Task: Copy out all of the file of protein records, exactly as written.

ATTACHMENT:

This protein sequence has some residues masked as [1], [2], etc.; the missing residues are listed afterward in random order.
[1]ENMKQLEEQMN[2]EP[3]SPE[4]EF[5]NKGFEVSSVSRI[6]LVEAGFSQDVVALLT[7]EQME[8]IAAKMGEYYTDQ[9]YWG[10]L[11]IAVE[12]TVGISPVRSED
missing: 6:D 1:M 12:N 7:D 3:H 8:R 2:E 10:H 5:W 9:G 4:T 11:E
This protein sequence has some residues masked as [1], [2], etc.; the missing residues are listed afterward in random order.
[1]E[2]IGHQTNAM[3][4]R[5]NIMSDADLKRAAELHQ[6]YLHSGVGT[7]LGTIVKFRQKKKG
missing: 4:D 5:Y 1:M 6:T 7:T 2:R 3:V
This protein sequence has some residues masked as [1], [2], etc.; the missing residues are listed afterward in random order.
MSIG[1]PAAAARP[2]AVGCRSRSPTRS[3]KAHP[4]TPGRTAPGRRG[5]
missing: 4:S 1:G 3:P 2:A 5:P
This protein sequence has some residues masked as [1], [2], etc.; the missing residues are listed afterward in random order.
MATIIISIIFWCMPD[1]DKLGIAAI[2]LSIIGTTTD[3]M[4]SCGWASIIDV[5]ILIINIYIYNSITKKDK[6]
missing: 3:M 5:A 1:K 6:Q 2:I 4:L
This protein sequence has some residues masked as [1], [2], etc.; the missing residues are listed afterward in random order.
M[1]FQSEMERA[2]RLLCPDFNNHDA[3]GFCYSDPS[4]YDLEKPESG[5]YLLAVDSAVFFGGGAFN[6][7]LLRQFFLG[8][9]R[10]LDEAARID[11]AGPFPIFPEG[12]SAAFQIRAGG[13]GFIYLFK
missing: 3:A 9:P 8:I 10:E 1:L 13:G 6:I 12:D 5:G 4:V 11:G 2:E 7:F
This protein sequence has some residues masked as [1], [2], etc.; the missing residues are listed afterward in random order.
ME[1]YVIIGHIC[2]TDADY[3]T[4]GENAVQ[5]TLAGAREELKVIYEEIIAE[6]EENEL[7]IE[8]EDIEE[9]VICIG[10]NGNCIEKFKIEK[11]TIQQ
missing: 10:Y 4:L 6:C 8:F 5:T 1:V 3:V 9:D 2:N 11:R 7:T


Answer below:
This protein sequence has some residues masked as [1], [2], etc.; the missing residues are listed afterward in random order.
[1]ENMKQLEEQMN[2]EP[3]SPE[4]EF[5]NKGFEVSSVSRI[6]LVEAGFSQDVVALLT[7]EQME[8]IAAKMGEYYTDQ[9]YWG[10]L[11]IAVE[12]TVGISPVRSED
missing: 6:D 1:M 12:N 7:D 3:H 8:R 2:E 10:H 5:W 9:G 4:T 11:E
This protein sequence has some residues masked as [1], [2], etc.; the missing residues are listed afterward in random order.
[1]E[2]IGHQTNAM[3][4]R[5]NIMSDADLKRAAELHQ[6]YLHSGVGT[7]LGTIVKFRQKKKG
missing: 4:D 5:Y 1:M 6:T 7:T 2:R 3:V
This protein sequence has some residues masked as [1], [2], etc.; the missing residues are listed afterward in random order.
MSIG[1]PAAAARP[2]AVGCRSRSPTRS[3]KAHP[4]TPGRTAPGRRG[5]
missing: 4:S 1:G 3:P 2:A 5:P
This protein sequence has some residues masked as [1], [2], etc.; the missing residues are listed afterward in random order.
MATIIISIIFWCMPD[1]DKLGIAAI[2]LSIIGTTTD[3]M[4]SCGWASIIDV[5]ILIINIYIYNSITKKDK[6]
missing: 3:M 5:A 1:K 6:Q 2:I 4:L
This protein sequence has some residues masked as [1], [2], etc.; the missing residues are listed afterward in random order.
M[1]FQSEMERA[2]RLLCPDFNNHDA[3]GFCYSDPS[4]YDLEKPESG[5]YLLAVDSAVFFGGGAFN[6][7]LLRQFFLG[8][9]R[10]LDEAARID[11]AGPFPIFPEG[12]SAAFQIRAGG[13]GFIYLFK
missing: 3:A 9:P 8:I 10:E 1:L 13:G 6:I 12:D 5:G 4:V 11:G 2:E 7:F
This protein sequence has some residues masked as [1], [2], etc.; the missing residues are listed afterward in random order.
ME[1]YVIIGHIC[2]TDADY[3]T[4]GENAVQ[5]TLAGAREELKVIYEEIIAE[6]EENEL[7]IE[8]EDIEE[9]VICIG[10]NGNCIEKFKIEK[11]TIQQ
missing: 10:Y 4:L 6:C 8:F 5:T 1:V 3:V 9:D 2:N 11:R 7:T